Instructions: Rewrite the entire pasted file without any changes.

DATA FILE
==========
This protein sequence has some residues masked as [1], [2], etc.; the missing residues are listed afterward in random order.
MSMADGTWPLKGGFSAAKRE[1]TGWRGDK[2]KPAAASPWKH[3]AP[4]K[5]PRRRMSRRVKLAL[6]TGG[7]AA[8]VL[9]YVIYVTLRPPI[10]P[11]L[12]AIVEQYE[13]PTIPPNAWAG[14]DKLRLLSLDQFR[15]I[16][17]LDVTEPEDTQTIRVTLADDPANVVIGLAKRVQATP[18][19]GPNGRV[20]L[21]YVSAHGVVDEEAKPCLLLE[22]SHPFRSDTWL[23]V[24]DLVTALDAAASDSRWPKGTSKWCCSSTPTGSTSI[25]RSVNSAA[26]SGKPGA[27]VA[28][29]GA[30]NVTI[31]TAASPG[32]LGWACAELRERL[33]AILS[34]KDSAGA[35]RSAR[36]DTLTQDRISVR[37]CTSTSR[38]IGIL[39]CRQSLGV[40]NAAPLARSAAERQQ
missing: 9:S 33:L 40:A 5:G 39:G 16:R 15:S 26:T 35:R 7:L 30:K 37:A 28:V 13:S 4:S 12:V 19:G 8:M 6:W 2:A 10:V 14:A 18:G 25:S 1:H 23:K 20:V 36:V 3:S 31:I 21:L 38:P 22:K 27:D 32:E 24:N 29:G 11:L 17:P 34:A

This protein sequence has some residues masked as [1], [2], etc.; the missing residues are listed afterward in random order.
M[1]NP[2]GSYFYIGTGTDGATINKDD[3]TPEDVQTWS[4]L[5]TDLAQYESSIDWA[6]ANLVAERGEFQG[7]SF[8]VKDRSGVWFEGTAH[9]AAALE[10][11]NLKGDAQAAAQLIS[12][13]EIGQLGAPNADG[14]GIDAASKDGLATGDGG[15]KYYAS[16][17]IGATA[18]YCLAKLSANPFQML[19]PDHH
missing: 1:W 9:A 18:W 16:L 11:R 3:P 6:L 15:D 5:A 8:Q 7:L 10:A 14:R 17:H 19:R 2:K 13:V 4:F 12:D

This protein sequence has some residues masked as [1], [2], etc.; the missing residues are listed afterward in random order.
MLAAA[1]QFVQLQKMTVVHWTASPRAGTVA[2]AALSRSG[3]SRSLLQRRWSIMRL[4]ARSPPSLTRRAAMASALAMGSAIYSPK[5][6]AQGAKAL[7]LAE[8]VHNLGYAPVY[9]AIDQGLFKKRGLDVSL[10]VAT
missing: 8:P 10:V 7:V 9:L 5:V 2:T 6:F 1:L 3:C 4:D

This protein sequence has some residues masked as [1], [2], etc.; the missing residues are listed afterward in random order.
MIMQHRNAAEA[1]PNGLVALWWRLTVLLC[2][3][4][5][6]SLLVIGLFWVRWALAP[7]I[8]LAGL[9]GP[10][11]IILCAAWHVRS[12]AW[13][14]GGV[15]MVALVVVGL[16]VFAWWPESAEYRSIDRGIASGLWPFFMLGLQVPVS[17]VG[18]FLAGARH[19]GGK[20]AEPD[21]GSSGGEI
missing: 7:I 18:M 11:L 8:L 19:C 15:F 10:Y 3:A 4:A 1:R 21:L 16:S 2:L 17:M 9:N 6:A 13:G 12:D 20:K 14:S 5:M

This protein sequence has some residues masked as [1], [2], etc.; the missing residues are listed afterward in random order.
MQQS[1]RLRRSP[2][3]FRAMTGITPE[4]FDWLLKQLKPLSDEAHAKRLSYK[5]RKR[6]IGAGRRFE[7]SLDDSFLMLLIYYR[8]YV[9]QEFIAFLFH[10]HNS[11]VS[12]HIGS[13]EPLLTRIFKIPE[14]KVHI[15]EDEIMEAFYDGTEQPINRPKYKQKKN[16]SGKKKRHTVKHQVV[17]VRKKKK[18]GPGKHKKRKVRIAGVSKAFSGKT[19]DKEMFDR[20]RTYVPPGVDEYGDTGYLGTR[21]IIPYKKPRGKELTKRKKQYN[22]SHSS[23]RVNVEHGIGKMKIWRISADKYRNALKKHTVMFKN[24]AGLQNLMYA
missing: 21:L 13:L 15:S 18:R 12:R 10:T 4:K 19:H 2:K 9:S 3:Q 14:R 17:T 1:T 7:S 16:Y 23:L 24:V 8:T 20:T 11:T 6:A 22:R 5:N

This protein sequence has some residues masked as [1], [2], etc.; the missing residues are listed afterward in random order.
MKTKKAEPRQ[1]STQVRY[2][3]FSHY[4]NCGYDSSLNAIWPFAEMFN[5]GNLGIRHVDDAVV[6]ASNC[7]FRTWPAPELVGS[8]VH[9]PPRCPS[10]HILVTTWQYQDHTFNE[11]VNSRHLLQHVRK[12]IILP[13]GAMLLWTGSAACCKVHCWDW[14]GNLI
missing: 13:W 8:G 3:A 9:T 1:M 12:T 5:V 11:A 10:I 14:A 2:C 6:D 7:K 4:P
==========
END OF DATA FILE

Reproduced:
This protein sequence has some residues masked as [1], [2], etc.; the missing residues are listed afterward in random order.
MSMADGTWPLKGGFSAAKRE[1]TGWRGDK[2]KPAAASPWKH[3]AP[4]K[5]PRRRMSRRVKLAL[6]TGG[7]AA[8]VL[9]YVIYVTLRPPI[10]P[11]L[12]AIVEQYE[13]PTIPPNAWAG[14]DKLRLLSLDQFR[15]I[16][17]LDVTEPEDTQTIRVTLADDPANVVIGLAKRVQATP[18][19]GPNGRV[20]L[21]YVSAHGVVDEEAKPCLLLE[22]SHPFRSDTWL[23]V[24]DLVTALDAAASDSRWPKGTSKWCCSSTPTGSTSI[25]RSVNSAA[26]SGKPGA[27]VA[28][29]GA[30]NVTI[31]TAASPG[32]LGWACAELRERL[33]AILS[34]KDSAGA[35]RSAR[36]DTLTQDRISVR[37]CTSTSR[38]IGIL[39]CRQSLGV[40]NAAPLARSAAERQQ
missing: 9:S 33:L 40:A 5:G 39:G 16:R 15:S 26:T 35:R 7:L 30:K 37:A 28:V 13:S 4:S 12:V 19:G 8:M 6:W 2:A 10:V 14:A 18:G 25:S 1:H 23:K 20:V 36:V 3:S 31:I 21:L 38:P 22:K 27:D 32:E 24:N 29:G 11:L 17:P 34:A

This protein sequence has some residues masked as [1], [2], etc.; the missing residues are listed afterward in random order.
M[1]NP[2]GSYFYIGTGTDGATINKDD[3]TPEDVQTWS[4]L[5]TDLAQYESSIDWA[6]ANLVAERGEFQG[7]SF[8]VKDRSGVWFEGTAH[9]AAALE[10][11]NLKGDAQAAAQLIS[12][13]EIGQLGAPNADG[14]GIDAASKDGLATGDGG[15]KYYAS[16][17]IGATA[18]YCLAKLSANPFQML[19]PDHH
missing: 1:W 9:A 18:W 16:L 11:R 3:P 6:L 15:D 5:A 8:Q 7:L 10:A 14:R 17:H 19:R 2:K 13:V 4:F 12:D

This protein sequence has some residues masked as [1], [2], etc.; the missing residues are listed afterward in random order.
MLAAA[1]QFVQLQKMTVVHWTASPRAGTVA[2]AALSRSG[3]SRSLLQRRWSIMRL[4]ARSPPSLTRRAAMASALAMGSAIYSPK[5][6]AQGAKAL[7]LAE[8]VHNLGYAPVY[9]AIDQGLFKKRGLDVSL[10]VAT
missing: 8:P 10:V 7:V 9:L 5:V 2:T 6:F 1:L 3:C 4:D

This protein sequence has some residues masked as [1], [2], etc.; the missing residues are listed afterward in random order.
MIMQHRNAAEA[1]PNGLVALWWRLTVLLC[2][3][4][5][6]SLLVIGLFWVRWALAP[7]I[8]LAGL[9]GP[10][11]IILCAAWHVRS[12]AW[13][14]GGV[15]MVALVVVGL[16]VFAWWPESAEYRSIDRGIASGLWPFFMLGLQVPVS[17]VG[18]FLAGARH[19]GGK[20]AEPD[21]GSSGGEI
missing: 7:I 18:M 11:L 8:L 19:C 15:F 10:Y 3:A 4:A 1:R 21:L 16:S 2:L 17:M 9:N 6:A 13:G 12:D 20:K 14:S 5:M

This protein sequence has some residues masked as [1], [2], etc.; the missing residues are listed afterward in random order.
MQQS[1]RLRRSP[2][3]FRAMTGITPE[4]FDWLLKQLKPLSDEAHAKRLSYK[5]RKR[6]IGAGRRFE[7]SLDDSFLMLLIYYR[8]YV[9]QEFIAFLFH[10]HNS[11]VS[12]HIGS[13]EPLLTRIFKIPE[14]KVHI[15]EDEIMEAFYDGTEQPINRPKYKQKKN[16]SGKKKRHTVKHQVV[17]VRKKKK[18]GPGKHKKRKVRIAGVSKAFSGKT[19]DKEMFDR[20]RTYVPPGVDEYGDTGYLGTR[21]IIPYKKPRGKELTKRKKQYN[22]SHSS[23]RVNVEHGIGKMKIWRISADKYRNALKKHTVMFKN[24]AGLQNLMYA
missing: 21:L 13:L 15:S 18:R 12:R 10:T 4:K 19:H 2:K 9:S 3:Q 14:R 17:T 1:T 7:S 16:Y 23:L 24:V 8:T 20:T 11:T 6:A 22:R 5:N

This protein sequence has some residues masked as [1], [2], etc.; the missing residues are listed afterward in random order.
MKTKKAEPRQ[1]STQVRY[2][3]FSHY[4]NCGYDSSLNAIWPFAEMFN[5]GNLGIRHVDDAVV[6]ASNC[7]FRTWPAPELVGS[8]VH[9]PPRCPS[10]HILVTTWQYQDHTFNE[11]VNSRHLLQHVRK[12]IILP[13]GAMLLWTGSAACCKVHCWDW[14]GNLI
missing: 13:W 8:G 3:A 9:T 1:M 12:T 5:V 11:A 10:I 14:A 2:C 6:D 7:K 4:P